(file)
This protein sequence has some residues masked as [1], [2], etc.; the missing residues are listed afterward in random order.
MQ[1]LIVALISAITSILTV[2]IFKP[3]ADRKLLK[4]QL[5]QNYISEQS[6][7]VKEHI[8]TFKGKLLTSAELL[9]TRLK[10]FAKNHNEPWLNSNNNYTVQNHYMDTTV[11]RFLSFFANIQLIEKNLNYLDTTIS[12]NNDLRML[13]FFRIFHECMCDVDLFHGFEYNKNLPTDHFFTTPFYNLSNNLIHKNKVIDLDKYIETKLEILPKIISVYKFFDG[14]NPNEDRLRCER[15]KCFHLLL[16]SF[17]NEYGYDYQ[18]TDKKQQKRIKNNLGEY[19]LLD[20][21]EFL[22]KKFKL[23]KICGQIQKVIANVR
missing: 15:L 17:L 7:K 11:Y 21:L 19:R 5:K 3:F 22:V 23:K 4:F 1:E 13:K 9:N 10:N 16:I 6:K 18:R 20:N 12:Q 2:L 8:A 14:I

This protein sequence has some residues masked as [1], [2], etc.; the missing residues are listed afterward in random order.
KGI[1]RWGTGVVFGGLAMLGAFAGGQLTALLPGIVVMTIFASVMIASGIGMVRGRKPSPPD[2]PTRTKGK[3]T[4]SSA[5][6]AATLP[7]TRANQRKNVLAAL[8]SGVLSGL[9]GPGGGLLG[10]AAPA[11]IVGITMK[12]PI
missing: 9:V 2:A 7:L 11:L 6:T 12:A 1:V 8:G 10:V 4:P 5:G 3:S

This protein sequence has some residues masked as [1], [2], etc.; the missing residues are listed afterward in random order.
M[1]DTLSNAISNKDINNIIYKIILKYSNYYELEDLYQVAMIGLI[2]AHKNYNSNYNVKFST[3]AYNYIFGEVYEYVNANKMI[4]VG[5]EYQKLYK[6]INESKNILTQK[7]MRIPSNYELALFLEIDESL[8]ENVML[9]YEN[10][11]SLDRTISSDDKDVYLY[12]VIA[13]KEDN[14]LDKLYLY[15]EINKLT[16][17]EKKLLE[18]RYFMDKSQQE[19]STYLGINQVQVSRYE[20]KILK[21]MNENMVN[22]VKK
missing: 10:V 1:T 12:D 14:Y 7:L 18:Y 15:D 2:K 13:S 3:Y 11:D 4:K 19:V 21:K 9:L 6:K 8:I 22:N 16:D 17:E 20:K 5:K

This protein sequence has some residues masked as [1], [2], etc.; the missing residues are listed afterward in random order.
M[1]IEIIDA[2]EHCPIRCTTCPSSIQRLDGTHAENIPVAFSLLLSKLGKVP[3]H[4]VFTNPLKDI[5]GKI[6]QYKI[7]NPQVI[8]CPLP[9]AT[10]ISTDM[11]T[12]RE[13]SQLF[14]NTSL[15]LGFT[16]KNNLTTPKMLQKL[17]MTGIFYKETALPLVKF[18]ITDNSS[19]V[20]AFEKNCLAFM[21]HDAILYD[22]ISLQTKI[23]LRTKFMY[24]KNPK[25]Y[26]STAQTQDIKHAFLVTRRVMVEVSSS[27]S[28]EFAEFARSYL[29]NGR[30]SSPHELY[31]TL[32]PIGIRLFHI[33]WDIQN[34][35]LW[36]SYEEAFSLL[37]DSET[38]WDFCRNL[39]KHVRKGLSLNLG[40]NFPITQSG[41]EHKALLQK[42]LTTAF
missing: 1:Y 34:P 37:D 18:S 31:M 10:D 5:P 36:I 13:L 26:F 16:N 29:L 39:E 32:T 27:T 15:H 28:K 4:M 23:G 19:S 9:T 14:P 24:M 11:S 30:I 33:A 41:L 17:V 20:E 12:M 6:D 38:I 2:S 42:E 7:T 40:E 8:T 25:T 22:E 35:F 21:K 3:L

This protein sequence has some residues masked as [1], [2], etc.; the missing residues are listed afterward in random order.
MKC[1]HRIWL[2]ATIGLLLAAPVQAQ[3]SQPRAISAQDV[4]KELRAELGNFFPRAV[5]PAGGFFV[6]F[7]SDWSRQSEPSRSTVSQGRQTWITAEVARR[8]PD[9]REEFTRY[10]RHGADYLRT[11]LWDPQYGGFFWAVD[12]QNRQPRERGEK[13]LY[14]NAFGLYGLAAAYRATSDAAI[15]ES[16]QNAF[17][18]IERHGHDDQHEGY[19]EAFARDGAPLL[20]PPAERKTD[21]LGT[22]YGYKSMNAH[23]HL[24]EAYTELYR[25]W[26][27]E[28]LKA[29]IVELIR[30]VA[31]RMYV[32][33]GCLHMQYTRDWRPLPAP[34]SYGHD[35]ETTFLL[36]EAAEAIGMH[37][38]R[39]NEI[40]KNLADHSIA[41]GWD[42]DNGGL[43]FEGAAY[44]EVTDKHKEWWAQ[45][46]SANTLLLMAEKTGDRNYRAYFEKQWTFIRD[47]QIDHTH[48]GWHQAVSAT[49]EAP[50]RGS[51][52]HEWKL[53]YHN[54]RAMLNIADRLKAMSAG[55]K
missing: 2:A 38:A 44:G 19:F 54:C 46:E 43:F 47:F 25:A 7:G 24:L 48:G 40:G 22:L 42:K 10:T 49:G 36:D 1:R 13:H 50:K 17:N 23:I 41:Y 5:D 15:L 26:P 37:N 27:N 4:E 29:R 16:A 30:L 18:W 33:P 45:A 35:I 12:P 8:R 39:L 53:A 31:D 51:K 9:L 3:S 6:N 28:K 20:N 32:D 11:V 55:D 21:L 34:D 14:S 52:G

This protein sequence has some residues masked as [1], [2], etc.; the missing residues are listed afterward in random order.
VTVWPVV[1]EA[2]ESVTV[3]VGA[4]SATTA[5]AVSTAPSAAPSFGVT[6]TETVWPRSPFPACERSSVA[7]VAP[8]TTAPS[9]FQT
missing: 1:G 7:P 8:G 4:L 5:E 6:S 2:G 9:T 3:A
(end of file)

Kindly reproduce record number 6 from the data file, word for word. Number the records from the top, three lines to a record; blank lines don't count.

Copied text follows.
This protein sequence has some residues masked as [1], [2], etc.; the missing residues are listed afterward in random order.
VTVWPVV[1]EA[2]ESVTV[3]VGA[4]SATTA[5]AVSTAPSAAPSFGVT[6]TETVWPRSPFPACERSSVA[7]VAP[8]TTAPS[9]FQT
missing: 1:G 7:P 8:G 4:L 5:E 6:S 2:G 9:T 3:A